Who will staff this new body, given the lack of expertise in the Commission itself, is another issue. EC officials admit that this a problem. One possibility, say observers, is that the personnel will be drawn from Eurocontrol itself.

One official close to the report gives some indication of the EC's thinking when he says Brussels "is not happy" with the way Eurocontrol works. "It is a slow, consensual process, which ends up with compromise solutions. It is not effective when you look at the current problems in European ATM," he adds.

The EC is understood to be pushing for the future relationship between Eurocontrol and itself to be based on a system of "mandates". This involves Eurocontrol acting as a "support body" for policies decided at EC-level and - crucially - the EC will set the timescale for these policies.

Reaching consensus

A key issue is the relationship between EU and non-EU states. Eurocontrol represents 29 nations, while the EU has 15 member states. The report states that Eurocontrol could be a useful vehicle for bridging this gap.

The EU's proposed membership of Eurocontrol, seen by the latter as necessary for policy implementation to have a legal basis, is being held up by the row between Spain and the UK over Gibraltar. However, one official notes that, while EU membership of Eurocontrol "would make things easier, the political and economic weight is with the EU states". He adds that Norway and Switzerland "are effectively being treated as EU states".

One observer noted that the EC has been very careful to court the Swiss, who may be interested in resurrecting a plan for a new Swiss/French ATC centre which was scuppered by the French a few years ago.

Meanwhile, Eurocontrol continues to fight its corner. Yves Lambert, the outgoing director general of Eurocontrol, argues that his organisation should be given more teeth, but is well aware that this view is not shared by all in Brussels.

Asked if he can clarify the future relationship of the EC and Eurocontrol, Lambert says, "frankly, no". He adds, "the relationship is not well defined. We still have to clarify details of who is doing what."

Ideally, Lambert sees Eurocontrol and Brussels working along parallel lines. While admitting that his organisation "lacks teeth", he notes that it has traditionally had the technical competence on ATC matters. "Everybody is accustomed to working with Eurocontrol."

Lambert would like to see the Commission provide Eurocontrol with real power. "We want the EU to be associated with this machinery and to endorse it through the legislative framework," he says, adding that obeyance of Eurocontrol decisions should be "mandatory" in the EU.

There are those in Brussels, as Lambert is well aware, who have other ideas. "I am not sure the European Commission is ready to work along these lines, " he says. "It takes two to tango."

Some at Eurocontrol are more scathing. One insider claimed there were only "five or six people in the Commission who know about ATC." He says that it boils down to "a question of trust. Do member states trust Brussels or Eurocontrol?" He adds that they are used to working with Eurocontrol, and might be more suspicious of a body under the auspices of the Commission. This would lead to the process becoming too politicised, he says, slowing everything down. While acknowledging that Eurocontrol needed to be prodded into action, he says that there is a danger that the process will go "too far".

This disagreement between the Commission and Eurocontrol is mirrored by arguments within Eurocontrol's provisional council over the organisation's revised constitution. Some member states have been calling for a division between Eurocontrol's regulatory and service provision functions. This year, Lambert put forward a proposal that would increase the transparency between the two sides of Eurocontrol's activities.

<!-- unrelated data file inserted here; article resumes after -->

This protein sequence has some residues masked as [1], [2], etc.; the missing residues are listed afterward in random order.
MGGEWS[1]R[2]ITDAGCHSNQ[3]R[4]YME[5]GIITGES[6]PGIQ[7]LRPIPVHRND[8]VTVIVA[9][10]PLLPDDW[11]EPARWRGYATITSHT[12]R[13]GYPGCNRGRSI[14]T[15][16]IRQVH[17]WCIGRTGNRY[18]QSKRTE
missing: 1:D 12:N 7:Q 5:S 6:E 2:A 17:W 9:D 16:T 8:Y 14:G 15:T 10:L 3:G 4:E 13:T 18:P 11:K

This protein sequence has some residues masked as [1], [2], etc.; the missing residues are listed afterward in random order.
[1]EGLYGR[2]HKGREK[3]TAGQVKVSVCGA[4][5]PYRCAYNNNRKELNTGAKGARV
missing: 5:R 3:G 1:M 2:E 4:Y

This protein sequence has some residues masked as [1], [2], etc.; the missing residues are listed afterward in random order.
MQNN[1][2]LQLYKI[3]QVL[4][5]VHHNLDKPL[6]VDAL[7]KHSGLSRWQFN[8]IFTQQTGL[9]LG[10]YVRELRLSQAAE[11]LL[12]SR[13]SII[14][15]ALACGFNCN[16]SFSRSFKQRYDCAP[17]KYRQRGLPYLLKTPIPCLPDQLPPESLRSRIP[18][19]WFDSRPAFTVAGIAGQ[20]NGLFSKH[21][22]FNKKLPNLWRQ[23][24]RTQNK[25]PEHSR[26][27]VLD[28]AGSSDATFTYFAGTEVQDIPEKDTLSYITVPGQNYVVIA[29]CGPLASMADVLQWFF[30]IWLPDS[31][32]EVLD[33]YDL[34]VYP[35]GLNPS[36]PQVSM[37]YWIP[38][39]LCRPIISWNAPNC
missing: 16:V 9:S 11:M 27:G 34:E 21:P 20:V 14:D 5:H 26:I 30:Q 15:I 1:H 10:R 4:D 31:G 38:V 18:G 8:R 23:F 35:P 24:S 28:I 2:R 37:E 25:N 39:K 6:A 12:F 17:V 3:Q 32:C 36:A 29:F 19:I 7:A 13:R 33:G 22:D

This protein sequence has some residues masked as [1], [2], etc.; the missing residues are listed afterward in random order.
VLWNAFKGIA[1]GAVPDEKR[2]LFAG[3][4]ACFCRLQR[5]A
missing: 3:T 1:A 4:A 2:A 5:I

This did not go down well with some member states and a task force has been set up to look into an alternative Swiss proposal which suggests either a separation of Eurocontrol's service provider and regulatory roles, or seeing the service provision carried out by non-Eurocontrol bodies, with Eurocontrol as regulator.

With division between service provision and regulation more predominant in Europe, observers warn that Eurocontrol will have to change. As these providers become more market orientated and jostle for position in a more de-regulated industry, Eurocontrol is under threat. As one industry observer noted, the German service provider, Deutsche Flugsicherung (DFS), would very much like to get its hands on the lucrative Maastricht centre.

It may have been a long time coming, but the HLG's report could well herald the beginning of a long overdue reform of European ATM. What shape this will take is far from clear.

Report of the High Level Group - Key proposals

2.1 Effective regulation - Need for further and stronger European regulation in the safety, performance, system and airspace design and economic domains - The regulator will define the high level rules and ensure compliance - Reforms should be completed by 2005

2.3 Coherent airspace design - The design and management process must include both civil and military interests - The single European sky should be designed and regulated at a European level, starting with upper airspace and consistent with lower airspace

2.4 Institutional framework - The recognition of the EU institutions as the appropriate regulatory body for the EU and states that have integrated their aviation areas into the EU's

3.2 Airspace management - Airspace regulation should enable fair and non-discriminatory allocation of airspace resources - Phased introduction of the single European sky facilitating new concepts, e.g. free routing - More responsive air traffic flow management through Central Flow Management Unit with a broader mission, better rules and enforcement.

Source: Airline Business